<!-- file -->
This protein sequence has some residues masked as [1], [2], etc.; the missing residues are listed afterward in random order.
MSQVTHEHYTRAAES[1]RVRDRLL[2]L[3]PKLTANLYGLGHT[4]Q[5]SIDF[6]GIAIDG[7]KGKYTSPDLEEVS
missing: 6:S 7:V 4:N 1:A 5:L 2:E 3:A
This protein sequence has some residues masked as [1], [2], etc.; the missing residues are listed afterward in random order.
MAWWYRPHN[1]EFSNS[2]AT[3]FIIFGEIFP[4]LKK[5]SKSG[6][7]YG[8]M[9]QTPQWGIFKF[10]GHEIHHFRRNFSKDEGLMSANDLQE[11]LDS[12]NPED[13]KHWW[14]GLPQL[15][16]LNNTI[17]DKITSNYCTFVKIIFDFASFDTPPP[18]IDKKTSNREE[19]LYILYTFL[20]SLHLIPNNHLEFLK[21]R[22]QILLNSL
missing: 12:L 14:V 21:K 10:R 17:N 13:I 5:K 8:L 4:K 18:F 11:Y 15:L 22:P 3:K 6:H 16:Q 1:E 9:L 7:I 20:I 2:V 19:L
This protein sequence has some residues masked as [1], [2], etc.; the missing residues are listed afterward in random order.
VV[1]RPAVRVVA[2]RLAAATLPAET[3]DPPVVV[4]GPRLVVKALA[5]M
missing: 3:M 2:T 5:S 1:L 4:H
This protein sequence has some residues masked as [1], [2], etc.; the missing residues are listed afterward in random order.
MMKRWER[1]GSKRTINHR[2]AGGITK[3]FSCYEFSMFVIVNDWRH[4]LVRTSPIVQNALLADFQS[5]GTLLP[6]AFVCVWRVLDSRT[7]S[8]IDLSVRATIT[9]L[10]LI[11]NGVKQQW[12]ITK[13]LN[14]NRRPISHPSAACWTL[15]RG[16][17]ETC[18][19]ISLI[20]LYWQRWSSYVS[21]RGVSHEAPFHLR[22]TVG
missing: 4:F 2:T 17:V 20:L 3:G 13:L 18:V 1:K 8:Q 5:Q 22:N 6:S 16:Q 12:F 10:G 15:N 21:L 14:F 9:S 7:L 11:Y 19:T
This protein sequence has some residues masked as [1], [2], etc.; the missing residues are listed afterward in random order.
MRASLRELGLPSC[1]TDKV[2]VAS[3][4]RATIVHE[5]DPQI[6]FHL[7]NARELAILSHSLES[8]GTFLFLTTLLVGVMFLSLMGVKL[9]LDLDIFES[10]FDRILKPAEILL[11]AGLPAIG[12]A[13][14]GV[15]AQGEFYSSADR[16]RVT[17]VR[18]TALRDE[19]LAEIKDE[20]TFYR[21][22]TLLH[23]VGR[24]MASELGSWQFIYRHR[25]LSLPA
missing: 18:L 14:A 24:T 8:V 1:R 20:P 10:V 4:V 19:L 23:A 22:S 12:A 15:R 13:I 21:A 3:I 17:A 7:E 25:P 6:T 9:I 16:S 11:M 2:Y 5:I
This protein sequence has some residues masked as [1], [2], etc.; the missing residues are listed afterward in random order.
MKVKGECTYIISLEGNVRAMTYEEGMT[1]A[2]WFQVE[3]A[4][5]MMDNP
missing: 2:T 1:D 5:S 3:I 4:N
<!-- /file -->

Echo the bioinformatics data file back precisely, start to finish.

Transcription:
This protein sequence has some residues masked as [1], [2], etc.; the missing residues are listed afterward in random order.
MSQVTHEHYTRAAES[1]RVRDRLL[2]L[3]PKLTANLYGLGHT[4]Q[5]SIDF[6]GIAIDG[7]KGKYTSPDLEEVS
missing: 6:S 7:V 4:N 1:A 5:L 2:E 3:A
This protein sequence has some residues masked as [1], [2], etc.; the missing residues are listed afterward in random order.
MAWWYRPHN[1]EFSNS[2]AT[3]FIIFGEIFP[4]LKK[5]SKSG[6][7]YG[8]M[9]QTPQWGIFKF[10]GHEIHHFRRNFSKDEGLMSANDLQE[11]LDS[12]NPED[13]KHWW[14]GLPQL[15][16]LNNTI[17]DKITSNYCTFVKIIFDFASFDTPPP[18]IDKKTSNREE[19]LYILYTFL[20]SLHLIPNNHLEFLK[21]R[22]QILLNSL
missing: 12:L 14:V 21:K 10:R 17:N 13:I 5:K 8:L 4:K 18:F 11:Y 15:L 22:P 3:K 6:H 16:Q 1:E 9:L 7:I 20:I 2:V 19:L
This protein sequence has some residues masked as [1], [2], etc.; the missing residues are listed afterward in random order.
VV[1]RPAVRVVA[2]RLAAATLPAET[3]DPPVVV[4]GPRLVVKALA[5]M
missing: 3:M 2:T 5:S 1:L 4:H
This protein sequence has some residues masked as [1], [2], etc.; the missing residues are listed afterward in random order.
MMKRWER[1]GSKRTINHR[2]AGGITK[3]FSCYEFSMFVIVNDWRH[4]LVRTSPIVQNALLADFQS[5]GTLLP[6]AFVCVWRVLDSRT[7]S[8]IDLSVRATIT[9]L[10]LI[11]NGVKQQW[12]ITK[13]LN[14]NRRPISHPSAACWTL[15]RG[16][17]ETC[18][19]ISLI[20]LYWQRWSSYVS[21]RGVSHEAPFHLR[22]TVG
missing: 4:F 2:T 17:V 20:L 3:G 13:L 18:V 1:K 8:Q 5:Q 22:N 6:S 16:Q 12:F 10:G 15:N 21:L 14:F 9:S 7:L 11:Y 19:T
This protein sequence has some residues masked as [1], [2], etc.; the missing residues are listed afterward in random order.
MRASLRELGLPSC[1]TDKV[2]VAS[3][4]RATIVHE[5]DPQI[6]FHL[7]NARELAILSHSLES[8]GTFLFLTTLLVGVMFLSLMGVKL[9]LDLDIFES[10]FDRILKPAEILL[11]AGLPAIG[12]A[13][14]GV[15]AQGEFYSSADR[16]RVT[17]VR[18]TALRDE[19]LAEIKDE[20]TFYR[21][22]TLLH[23]VGR[24]MASELGSWQFIYRHR[25]LSLPA
missing: 18:L 14:A 24:T 8:V 1:R 20:P 10:V 4:V 19:L 23:A 22:S 12:A 15:R 13:I 21:A 3:I 17:A 7:E 25:P 6:T 9:I 16:S 11:M 2:Y 5:I
This protein sequence has some residues masked as [1], [2], etc.; the missing residues are listed afterward in random order.
MKVKGECTYIISLEGNVRAMTYEEGMT[1]A[2]WFQVE[3]A[4][5]MMDNP
missing: 2:T 1:D 5:S 3:I 4:N